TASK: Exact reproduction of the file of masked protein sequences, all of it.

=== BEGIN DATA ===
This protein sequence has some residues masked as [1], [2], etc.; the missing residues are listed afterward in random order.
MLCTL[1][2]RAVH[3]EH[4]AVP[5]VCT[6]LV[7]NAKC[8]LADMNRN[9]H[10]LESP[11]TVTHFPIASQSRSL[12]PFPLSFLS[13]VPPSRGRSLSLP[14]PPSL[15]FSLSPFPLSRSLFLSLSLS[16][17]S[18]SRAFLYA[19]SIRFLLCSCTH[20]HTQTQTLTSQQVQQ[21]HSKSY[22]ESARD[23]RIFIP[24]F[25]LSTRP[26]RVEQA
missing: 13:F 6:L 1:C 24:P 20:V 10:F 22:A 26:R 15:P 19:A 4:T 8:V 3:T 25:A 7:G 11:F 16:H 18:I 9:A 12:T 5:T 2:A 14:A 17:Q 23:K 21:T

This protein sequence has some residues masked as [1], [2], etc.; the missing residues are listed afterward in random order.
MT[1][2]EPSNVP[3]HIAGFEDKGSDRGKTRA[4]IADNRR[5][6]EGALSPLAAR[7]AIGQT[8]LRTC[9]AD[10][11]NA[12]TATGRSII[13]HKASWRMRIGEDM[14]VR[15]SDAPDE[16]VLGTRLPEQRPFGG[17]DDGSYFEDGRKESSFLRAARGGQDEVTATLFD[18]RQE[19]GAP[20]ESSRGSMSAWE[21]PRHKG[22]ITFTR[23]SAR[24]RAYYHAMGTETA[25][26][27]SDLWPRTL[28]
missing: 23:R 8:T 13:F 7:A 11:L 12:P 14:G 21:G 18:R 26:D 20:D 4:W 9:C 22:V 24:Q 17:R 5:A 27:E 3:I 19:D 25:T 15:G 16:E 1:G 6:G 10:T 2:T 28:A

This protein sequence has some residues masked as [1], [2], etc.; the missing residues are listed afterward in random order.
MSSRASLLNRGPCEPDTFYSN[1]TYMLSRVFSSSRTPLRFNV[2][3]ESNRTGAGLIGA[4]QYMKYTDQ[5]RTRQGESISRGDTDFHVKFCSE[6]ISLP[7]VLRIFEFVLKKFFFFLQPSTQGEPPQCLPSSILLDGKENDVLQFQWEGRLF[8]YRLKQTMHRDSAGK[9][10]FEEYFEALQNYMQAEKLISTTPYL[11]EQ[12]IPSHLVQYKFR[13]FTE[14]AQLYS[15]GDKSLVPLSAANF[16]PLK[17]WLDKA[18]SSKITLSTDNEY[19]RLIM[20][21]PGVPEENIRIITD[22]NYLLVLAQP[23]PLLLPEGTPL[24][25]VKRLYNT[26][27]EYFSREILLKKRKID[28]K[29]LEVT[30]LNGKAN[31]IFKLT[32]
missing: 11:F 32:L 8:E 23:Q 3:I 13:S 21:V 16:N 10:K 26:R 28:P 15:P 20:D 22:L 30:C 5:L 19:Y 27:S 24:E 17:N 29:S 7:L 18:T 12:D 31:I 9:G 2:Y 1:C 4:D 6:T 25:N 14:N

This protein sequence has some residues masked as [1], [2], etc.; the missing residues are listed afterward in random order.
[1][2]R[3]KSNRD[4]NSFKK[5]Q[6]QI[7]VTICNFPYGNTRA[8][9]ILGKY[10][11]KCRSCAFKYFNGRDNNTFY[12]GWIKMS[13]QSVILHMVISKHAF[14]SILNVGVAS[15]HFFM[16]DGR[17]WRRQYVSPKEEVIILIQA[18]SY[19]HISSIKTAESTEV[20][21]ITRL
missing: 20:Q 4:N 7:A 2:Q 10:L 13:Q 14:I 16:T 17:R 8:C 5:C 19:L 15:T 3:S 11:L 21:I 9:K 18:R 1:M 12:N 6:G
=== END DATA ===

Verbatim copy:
This protein sequence has some residues masked as [1], [2], etc.; the missing residues are listed afterward in random order.
MLCTL[1][2]RAVH[3]EH[4]AVP[5]VCT[6]LV[7]NAKC[8]LADMNRN[9]H[10]LESP[11]TVTHFPIASQSRSL[12]PFPLSFLS[13]VPPSRGRSLSLP[14]PPSL[15]FSLSPFPLSRSLFLSLSLS[16][17]S[18]SRAFLYA[19]SIRFLLCSCTH[20]HTQTQTLTSQQVQQ[21]HSKSY[22]ESARD[23]RIFIP[24]F[25]LSTRP[26]RVEQA
missing: 13:F 6:L 1:C 24:P 20:V 10:F 22:A 26:R 15:P 19:A 4:T 8:V 3:T 25:A 7:G 11:F 16:H 18:I 9:A 12:T 5:T 2:A 14:A 17:Q 23:K 21:T

This protein sequence has some residues masked as [1], [2], etc.; the missing residues are listed afterward in random order.
MT[1][2]EPSNVP[3]HIAGFEDKGSDRGKTRA[4]IADNRR[5][6]EGALSPLAAR[7]AIGQT[8]LRTC[9]AD[10][11]NA[12]TATGRSII[13]HKASWRMRIGEDM[14]VR[15]SDAPDE[16]VLGTRLPEQRPFGG[17]DDGSYFEDGRKESSFLRAARGGQDEVTATLFD[18]RQE[19]GAP[20]ESSRGSMSAWE[21]PRHKG[22]ITFTR[23]SAR[24]RAYYHAMGTETA[25][26][27]SDLWPRTL[28]
missing: 23:R 8:T 13:F 7:A 11:L 12:P 14:G 21:G 18:R 26:D 20:D 4:W 9:C 22:V 24:Q 17:R 5:A 27:E 3:I 19:D 25:T 15:G 16:E 1:G 6:G 10:T 2:T 28:A

This protein sequence has some residues masked as [1], [2], etc.; the missing residues are listed afterward in random order.
MSSRASLLNRGPCEPDTFYSN[1]TYMLSRVFSSSRTPLRFNV[2][3]ESNRTGAGLIGA[4]QYMKYTDQ[5]RTRQGESISRGDTDFHVKFCSE[6]ISLP[7]VLRIFEFVLKKFFFFLQPSTQGEPPQCLPSSILLDGKENDVLQFQWEGRLF[8]YRLKQTMHRDSAGK[9][10]FEEYFEALQNYMQAEKLISTTPYL[11]EQ[12]IPSHLVQYKFR[13]FTE[14]AQLYS[15]GDKSLVPLSAANF[16]PLK[17]WLDKA[18]SSKITLSTDNEY[19]RLIM[20][21]PGVPEENIRIITD[22]NYLLVLAQP[23]PLLLPEGTPL[24][25]VKRLYNT[26][27]EYFSREILLKKRKID[28]K[29]LEVT[30]LNGKAN[31]IFKLT[32]
missing: 11:F 32:L 8:E 23:Q 3:I 13:S 21:V 16:N 10:K 26:R 28:P 15:P 20:D 22:L 30:C 5:L 19:Y 27:S 24:E 17:N 29:S 7:L 18:T 12:D 31:I 9:G 2:Y 1:C 4:D 6:T 25:N 14:N

This protein sequence has some residues masked as [1], [2], etc.; the missing residues are listed afterward in random order.
[1][2]R[3]KSNRD[4]NSFKK[5]Q[6]QI[7]VTICNFPYGNTRA[8][9]ILGKY[10][11]KCRSCAFKYFNGRDNNTFY[12]GWIKMS[13]QSVILHMVISKHAF[14]SILNVGVAS[15]HFFM[16]DGR[17]WRRQYVSPKEEVIILIQA[18]SY[19]HISSIKTAESTEV[20][21]ITRL
missing: 20:Q 4:N 7:A 2:Q 10:L 13:Q 14:I 16:T 17:R 8:C 5:C 19:L 15:T 3:S 11:L 21:I 9:K 18:R 1:M 12:N 6:G